“It is an ideal for which I am prepared to die.”
From the very first shot of Mandela: Long Walk to Freedom, you already know what the last will be. This is incredibly indicative of the film as a whole, which plays like a two-and-a-half-hour example from a ‘Biopic for Dummies’ book, so much so that I was guessing the moment where the above quote would be said.
The first problem that Mandela faces though is its ambition. In a similar vein to The Butler, another Weinstein biopic of 2013, the filmmakers have tried to pack in nearly 60 years worth of massive historical events into 2.5 hours, which will fail in any case.Mandela, however, has the additional challenge of making a film about an almost god-like historical figure. How does one make an unbiased film about a person that is so loved and admired?
Well, as it turns out, you can’t really. The result is a run-of-the-mill Weinstein biopic that is incredibly flat, clinical, and unengaging; that plays like a timeline you put together at primary school, merely scratching the surface of events and checking them off the ‘To Mention’ list. The filmmakers are basically going through a criteria sheet, making sure all the requirements for a film of a historical figure are satisfied:
– Show the humble and simple beginnings of his youth, his roots? Check.
– His former profession? Check.
– The ‘turning point’ in his view and life? Check.
– Some riots to show escalating hardship? Check.
– Some womanising? Check.
– Throwing in some token flaws to make him look ‘human’? Check.
…you get the picture.
The result is a film that has way too much packed in, just skimming over every event and bypassing exploration of a topic, focussing the film on a handful of interesting aspects (Winnie’s necklace, Nelson’s house arrest, his campaign, his relationship with his son), favouring packing more in over becoming in-depth. Luckily, it improves on what the first half-hour seems to be heading towards, which is a horribly edited, disjointed, jumpy, frenetic montage of Mandela as a lawyer, then participating in some riots and being a ‘real’ person, that had me completely lost.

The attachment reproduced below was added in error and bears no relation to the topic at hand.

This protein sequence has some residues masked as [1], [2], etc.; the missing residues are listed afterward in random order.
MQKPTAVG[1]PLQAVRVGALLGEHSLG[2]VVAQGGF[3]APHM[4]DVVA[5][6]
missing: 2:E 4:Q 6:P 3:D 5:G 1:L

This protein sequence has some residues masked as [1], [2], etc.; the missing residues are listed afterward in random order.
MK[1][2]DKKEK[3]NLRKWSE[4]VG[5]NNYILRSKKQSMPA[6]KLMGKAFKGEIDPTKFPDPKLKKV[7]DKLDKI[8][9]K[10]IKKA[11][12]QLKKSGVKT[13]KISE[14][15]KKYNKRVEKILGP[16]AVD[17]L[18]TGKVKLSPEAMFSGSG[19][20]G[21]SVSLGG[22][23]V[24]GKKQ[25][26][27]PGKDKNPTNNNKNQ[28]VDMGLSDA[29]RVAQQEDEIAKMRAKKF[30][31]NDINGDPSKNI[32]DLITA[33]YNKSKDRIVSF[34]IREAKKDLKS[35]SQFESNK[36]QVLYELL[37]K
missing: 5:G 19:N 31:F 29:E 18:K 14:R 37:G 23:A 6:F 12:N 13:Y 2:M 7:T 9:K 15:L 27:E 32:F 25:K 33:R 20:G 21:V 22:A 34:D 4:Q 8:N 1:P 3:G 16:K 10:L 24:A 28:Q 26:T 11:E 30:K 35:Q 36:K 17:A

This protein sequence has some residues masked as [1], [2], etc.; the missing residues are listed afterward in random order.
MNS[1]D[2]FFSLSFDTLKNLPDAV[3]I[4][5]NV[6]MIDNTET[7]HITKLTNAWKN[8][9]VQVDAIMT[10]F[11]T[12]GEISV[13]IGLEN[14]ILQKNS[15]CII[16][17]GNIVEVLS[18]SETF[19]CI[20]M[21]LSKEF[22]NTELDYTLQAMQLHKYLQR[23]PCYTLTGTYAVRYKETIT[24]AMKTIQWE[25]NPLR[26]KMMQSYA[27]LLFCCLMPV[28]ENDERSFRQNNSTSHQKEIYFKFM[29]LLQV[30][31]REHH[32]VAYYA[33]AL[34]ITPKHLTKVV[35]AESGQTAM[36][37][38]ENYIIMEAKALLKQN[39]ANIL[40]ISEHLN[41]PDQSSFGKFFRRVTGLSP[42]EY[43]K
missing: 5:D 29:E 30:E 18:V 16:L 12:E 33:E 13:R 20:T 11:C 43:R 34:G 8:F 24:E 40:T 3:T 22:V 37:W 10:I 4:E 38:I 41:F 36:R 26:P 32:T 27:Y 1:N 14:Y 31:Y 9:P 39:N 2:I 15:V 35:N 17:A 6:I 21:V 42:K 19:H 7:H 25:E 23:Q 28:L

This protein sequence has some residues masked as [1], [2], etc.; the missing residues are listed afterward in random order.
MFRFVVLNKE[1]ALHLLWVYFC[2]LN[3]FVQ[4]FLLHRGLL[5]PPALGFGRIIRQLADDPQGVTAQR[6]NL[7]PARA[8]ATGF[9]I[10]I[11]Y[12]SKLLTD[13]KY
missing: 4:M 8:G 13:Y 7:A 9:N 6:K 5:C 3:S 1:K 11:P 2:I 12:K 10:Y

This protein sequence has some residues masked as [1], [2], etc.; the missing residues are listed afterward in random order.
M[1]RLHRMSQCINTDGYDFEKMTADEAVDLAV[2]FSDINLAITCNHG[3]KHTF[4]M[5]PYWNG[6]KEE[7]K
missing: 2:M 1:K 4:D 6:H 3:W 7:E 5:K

There are some positives though. Naomie Harris and Idris Elba do the best they can and give great performances- Harris highlighting Winnie’s destructive pursuits and Elba showing Nelson’s calm perseverance. The photography is also pretty good (SO MUCH LENS FLARE), showing all the wide open, rolling hills, amber sun, and revolution with a soaring viewpoint.
When push comes to shove, Mandela isn’t a bad film, it is rather an unremarkable one. It doesn’t attempt to do anything different to any previous film of its type, just goes by the numbers, note for note, rarely lingering on a moment to let the weight of it sink in (bar the sentencing scene, Dave’s review [http://letterboxd.com/davecrewe/film/mandela-long-walk-to-freedom/] has some great thoughts on that, check it out!). The story of Nelson Mandela is an incredibly broad, heroic, and awe-inspiring one that deserves to get the in-depth treatment it deserves, instead of the 2.5 hour ‘crash course’ version. Sadly, not all the sun-dappled, sweeping landscapes and towering performances in the world can save this incredibly predictable, shallow, uninvolving one-trick pony.
Mandela: Long Walk to Freedom received a wide release in Australia on February 6.
M (mature themes, violence, and coarse language), 141 mins/147 mins (it was classified twice, given the same rating, but had six minutes cut out. Interesting…).